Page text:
I open-face toasted some biscuits first with my Irish cheddar, but also made sandwich biscuits.

Biscuits may not hold up in your lunch bag. They crumble. And you may not make it to the train stop. I bit through this biscuit during its photo shoot.biscuit713

For more on biscuits and cheese, see my cheese biscuit blog post from 2011 where I tried to recreate my grandma’s and searched for a substitute for government cheese! (Spoiler alert: there is no substitute.)

Elizabeth Bland
The Cheese Mistress


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A Bite of Brie by Ile de France

BriePetit292Deep in the heart of Pennsylvania at a Sheetz gas station and grab n’ go shop, I found a basket of tiny gourmet snack cheeses. One was a single serve cup of Il de France Brie.

Ile de France is a well-known French producer whose pop-up I had visited at the Best of France festival in Manhattan. I had thoroughly enjoyed the Brie I got there, and was thrilled to see it available in .9 oz., 70 calorie miniatures. (I found out later the Brie Bites come in a bag at grocery stores, too.)

BriePetit41When I looked at the sell-by date on the side on my Brie Bite, my chest froze; the date February 24th is the anniversary of my mother’s death. Although it’s a sad day, it’s also one I spend remembering her, especially with foods she loved like pralines, Milky Way bars, and buttery cheeses.

Brie is one such cheese. Sumptuous and smooth, it satisfies the indulgent nature of the human experience.

During the last couple of decades of her life, my mother denied herself some of the world’s most luxurious, full-fat foods. It was not her weight that concerned her—she was naturally petite and skinny—but rather, her hereditary high cholesterol. The doctor suggested she adopt a low fat diet with extreme limitations on her dairy. From then on, she lamented the fat-driven world; she altered recipes; she avoided red meat and eggs; and she picked nervously at my delicious cheeses.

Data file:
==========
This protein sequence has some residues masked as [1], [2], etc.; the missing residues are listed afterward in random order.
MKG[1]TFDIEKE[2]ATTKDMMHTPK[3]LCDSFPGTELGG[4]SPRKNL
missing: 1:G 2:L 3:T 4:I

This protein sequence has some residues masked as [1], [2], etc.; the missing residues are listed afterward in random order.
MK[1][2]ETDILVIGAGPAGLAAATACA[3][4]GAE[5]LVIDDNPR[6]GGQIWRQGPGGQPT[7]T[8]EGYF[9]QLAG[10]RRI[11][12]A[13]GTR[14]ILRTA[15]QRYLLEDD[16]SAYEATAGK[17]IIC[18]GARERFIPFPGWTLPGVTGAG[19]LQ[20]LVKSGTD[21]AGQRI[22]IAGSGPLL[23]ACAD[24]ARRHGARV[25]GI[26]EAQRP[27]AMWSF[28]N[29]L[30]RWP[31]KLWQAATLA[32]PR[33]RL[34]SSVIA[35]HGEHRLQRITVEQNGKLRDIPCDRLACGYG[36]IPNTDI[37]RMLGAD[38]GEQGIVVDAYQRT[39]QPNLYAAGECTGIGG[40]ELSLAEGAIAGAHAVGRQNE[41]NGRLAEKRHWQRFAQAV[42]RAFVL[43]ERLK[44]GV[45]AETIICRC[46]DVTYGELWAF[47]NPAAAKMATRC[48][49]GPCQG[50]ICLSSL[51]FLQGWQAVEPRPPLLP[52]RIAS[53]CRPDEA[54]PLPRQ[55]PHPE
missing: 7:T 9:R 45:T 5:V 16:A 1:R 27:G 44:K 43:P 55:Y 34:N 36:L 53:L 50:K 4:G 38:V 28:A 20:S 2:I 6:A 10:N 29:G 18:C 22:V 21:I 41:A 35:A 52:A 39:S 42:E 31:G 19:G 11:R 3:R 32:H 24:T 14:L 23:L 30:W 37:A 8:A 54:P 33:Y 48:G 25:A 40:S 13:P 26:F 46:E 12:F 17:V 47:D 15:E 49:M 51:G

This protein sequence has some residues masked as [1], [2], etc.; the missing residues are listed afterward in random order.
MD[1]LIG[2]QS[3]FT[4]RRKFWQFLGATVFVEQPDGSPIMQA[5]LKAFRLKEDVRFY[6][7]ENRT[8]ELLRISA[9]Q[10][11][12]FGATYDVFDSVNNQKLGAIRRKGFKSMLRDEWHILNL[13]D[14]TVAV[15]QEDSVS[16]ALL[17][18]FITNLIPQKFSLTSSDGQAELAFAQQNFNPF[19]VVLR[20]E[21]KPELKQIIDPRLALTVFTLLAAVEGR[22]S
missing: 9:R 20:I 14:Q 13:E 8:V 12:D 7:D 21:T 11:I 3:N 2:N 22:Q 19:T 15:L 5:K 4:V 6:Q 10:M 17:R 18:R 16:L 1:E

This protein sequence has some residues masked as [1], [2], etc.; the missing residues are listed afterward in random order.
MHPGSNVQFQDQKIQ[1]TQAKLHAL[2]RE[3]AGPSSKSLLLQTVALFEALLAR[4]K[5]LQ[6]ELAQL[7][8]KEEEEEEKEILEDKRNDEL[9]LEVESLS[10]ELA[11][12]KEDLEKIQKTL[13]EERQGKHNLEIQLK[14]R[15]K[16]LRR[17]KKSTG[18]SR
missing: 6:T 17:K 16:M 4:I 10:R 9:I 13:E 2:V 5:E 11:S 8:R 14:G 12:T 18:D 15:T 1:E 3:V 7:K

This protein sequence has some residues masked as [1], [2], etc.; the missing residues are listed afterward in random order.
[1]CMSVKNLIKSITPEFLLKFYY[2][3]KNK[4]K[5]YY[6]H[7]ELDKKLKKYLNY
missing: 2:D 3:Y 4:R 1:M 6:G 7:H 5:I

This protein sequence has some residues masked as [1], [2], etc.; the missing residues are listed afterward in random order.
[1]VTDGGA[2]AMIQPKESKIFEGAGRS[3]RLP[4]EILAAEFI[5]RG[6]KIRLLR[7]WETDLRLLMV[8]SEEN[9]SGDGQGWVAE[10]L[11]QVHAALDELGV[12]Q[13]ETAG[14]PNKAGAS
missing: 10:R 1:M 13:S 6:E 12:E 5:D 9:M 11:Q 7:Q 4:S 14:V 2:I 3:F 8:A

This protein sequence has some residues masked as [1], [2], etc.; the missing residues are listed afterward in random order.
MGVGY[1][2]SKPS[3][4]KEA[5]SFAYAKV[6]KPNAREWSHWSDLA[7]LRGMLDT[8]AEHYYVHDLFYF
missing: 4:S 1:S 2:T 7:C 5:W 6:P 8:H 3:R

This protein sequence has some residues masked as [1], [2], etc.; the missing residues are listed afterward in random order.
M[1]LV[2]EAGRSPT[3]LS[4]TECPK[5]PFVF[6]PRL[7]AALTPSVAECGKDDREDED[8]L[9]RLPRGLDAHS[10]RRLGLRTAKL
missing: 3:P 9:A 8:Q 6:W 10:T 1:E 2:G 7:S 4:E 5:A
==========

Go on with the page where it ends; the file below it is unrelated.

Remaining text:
BriePetithand3But it was not cholesterol that shifted her fate. It was an accident. When I realized how haphazard life was, I vowed to “seize the day” and never deny myself the pleasure of dairy indulgence. As it turns out, doctors are not always right, and full fat, quality dairy is not the culprit, when part of a balanced diet.

So Carpe Cheese-um!


Elizabeth Bland, The Cheese Mistress

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Sea Change – a Shift to the Otherworldly

SeaChangelabel150The cryptic Shakespeare reference on the back of Sea Change cheese got me at “rich and strange.”(The Tempest: Act 1, Scene 2) True to the slogan “Dedicated to the Science and Art of Milk Metamorphosis,” The Mystic Cheese Company of Lebanon, Conn., brings a cheese that reflects the “sea change” of fine dairy.


Freshly opened Sea Change

Before I even tasted the 4-ounce disk of cow’s milk, I held it in my hand, assaying its weight. For such a small cheese, it felt surprisingly heavy; and with a slight squeeze, it came to life. This was a delicate cheese, but with a “rich and strange” personality.

Once I unwrapped it, I saw its similarities to Italian Robiola cheese—young fresh, sometimes lightly rinded beauties from Piedmont in northwestern Italy. Sea Change is a fat little milk-logged cheese with a yeasty, eggy aroma. Young and ready to play, it comes to the perfect texture in no time. This cheese not only has a traditional lactic tang, but it also lactates on its own.


Super milky Sea Change after about 15 minutes

It starts oozing milk before it comes anywhere near room temperature. The center remains firm—not curdy—but fluffy and fudgy, and towards the thin rind, there is a gap where liquid cheese can move about.

A small cheese that disappears as quickly as sea foam, Sea Change should be served to a few select friends, either on its own with bread or dried fruits, or on an intimate cheese plate.

Recommended wine: lively sparklers such as Italy’s Prosecco or Asti Spumante.

I bought Sea Change at Le District in Manhattan’s Battery Park.

Elizabeth Bland, The Cheese Mistress

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It’s National Cheese Lover’s Day!